Naw, it would not be a real good thing to just wipe out a substantial proportion of humanity, such a catastrophic event would just leave the rest of us/them(?) with a seriously screwed up planet -- and how would you choose what chunk of earth gets swallowed up?

        The cleanest solution is total annihilation, nobody left around to worry about it.

        BTW, I do not subscribe to the theory that this machine can cause such an event, mostly because these types of sub-atomic reactions occur regularly in the upper atmosphere and for better or worse, we're still here.

        Makes for a neat movie plot though.
        • Doomsday Machine!

          It is the will of Cthulhu.
  • Power loss?

    So when they fire this thing up does the power go out in the nearby towns?
    • That stuff is all planned

      CERN has a long standing agreement with the French grid for power, as well as the Swiss grid. There are 30 days or so in mid winter when they don't run any experiments due to cost and availability of electricity. CERN also has older diesel backup generators so they can do a powered shut down to avoid damage in the event that both grids fail somehow. CERN also has a newer gas turbine and thermal recovery co-generation plant.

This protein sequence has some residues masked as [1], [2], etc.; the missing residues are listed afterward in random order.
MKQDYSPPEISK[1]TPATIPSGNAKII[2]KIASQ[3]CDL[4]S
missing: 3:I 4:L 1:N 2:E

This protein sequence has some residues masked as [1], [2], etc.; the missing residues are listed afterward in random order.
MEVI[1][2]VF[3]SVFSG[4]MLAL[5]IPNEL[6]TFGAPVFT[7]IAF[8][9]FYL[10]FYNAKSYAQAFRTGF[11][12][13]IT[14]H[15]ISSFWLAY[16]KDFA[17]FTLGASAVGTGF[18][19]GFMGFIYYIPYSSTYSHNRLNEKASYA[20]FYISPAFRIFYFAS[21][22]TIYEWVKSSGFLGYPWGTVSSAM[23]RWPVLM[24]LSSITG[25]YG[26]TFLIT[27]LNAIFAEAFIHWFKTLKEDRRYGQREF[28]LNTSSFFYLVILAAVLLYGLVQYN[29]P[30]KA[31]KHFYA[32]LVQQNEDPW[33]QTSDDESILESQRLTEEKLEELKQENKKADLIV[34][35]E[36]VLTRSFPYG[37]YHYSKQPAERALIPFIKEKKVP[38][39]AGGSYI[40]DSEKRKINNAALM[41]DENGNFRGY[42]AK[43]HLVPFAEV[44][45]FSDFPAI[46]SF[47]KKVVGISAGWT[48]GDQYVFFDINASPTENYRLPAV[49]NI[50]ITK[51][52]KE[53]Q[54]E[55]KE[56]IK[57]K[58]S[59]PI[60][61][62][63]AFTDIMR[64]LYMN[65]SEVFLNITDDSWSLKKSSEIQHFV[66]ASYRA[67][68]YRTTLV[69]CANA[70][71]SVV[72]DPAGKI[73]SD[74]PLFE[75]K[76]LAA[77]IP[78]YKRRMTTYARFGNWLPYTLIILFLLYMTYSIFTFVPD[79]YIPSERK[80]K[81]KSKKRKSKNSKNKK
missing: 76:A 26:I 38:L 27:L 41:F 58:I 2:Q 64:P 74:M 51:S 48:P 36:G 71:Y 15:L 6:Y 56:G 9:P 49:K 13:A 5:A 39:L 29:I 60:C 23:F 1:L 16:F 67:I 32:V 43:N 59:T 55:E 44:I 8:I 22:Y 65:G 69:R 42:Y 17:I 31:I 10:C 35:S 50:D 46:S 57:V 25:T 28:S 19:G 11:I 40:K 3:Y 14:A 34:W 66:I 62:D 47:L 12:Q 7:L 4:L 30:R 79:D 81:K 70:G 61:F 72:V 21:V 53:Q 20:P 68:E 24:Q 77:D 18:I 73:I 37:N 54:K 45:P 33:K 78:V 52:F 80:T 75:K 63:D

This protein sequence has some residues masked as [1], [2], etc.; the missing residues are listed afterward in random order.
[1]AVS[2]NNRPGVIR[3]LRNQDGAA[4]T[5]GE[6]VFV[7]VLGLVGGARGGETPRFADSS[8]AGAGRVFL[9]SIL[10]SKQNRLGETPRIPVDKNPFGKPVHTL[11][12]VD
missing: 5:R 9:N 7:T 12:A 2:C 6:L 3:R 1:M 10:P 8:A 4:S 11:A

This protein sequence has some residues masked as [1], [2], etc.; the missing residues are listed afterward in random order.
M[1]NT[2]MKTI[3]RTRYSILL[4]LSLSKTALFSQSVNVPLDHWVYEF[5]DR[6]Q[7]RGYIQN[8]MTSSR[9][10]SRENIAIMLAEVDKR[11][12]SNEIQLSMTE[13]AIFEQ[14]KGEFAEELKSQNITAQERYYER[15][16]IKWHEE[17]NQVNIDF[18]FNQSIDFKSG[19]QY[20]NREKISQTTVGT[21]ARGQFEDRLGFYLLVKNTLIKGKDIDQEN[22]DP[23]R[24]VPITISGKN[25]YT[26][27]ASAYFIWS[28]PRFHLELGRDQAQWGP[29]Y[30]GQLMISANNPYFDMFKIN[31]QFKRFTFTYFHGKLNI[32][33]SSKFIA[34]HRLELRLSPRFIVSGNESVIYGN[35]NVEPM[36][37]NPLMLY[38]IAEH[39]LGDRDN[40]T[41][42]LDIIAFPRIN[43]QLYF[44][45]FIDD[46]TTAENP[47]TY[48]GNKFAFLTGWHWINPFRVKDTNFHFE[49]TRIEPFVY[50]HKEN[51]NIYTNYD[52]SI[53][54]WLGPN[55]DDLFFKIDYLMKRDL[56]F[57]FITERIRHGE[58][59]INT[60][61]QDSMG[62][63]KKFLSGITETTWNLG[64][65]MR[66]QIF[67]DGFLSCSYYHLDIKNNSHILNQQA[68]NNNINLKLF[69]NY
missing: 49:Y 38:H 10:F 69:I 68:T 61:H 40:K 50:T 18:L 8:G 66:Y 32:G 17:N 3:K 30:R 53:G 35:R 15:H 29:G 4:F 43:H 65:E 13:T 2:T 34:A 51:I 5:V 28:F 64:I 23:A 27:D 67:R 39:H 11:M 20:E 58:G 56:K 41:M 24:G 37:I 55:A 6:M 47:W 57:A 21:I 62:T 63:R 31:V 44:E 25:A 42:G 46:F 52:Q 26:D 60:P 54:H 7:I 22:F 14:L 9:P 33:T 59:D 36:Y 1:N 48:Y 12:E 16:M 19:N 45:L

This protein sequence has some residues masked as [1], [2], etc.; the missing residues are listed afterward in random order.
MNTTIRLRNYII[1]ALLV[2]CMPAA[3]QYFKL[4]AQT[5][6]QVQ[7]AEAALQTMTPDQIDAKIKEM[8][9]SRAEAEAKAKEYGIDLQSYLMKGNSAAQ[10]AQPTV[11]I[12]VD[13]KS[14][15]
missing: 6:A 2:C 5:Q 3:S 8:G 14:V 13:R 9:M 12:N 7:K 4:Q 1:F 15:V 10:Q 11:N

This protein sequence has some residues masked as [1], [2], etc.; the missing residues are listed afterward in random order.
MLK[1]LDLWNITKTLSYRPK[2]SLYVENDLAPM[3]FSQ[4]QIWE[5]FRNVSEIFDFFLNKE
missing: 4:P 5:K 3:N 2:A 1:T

Since all high energy experiments are well planned in advance, electricity suppliers know when to expect increased loads. It's kind of like your local NASA installation or something running electricity-intensive testing, frequently at night when local demand is lower anyway.

      It would be kind of crazy if they somehow blew the grid, though. I don't suppose First Energy is running generation plants on the the French grid? :D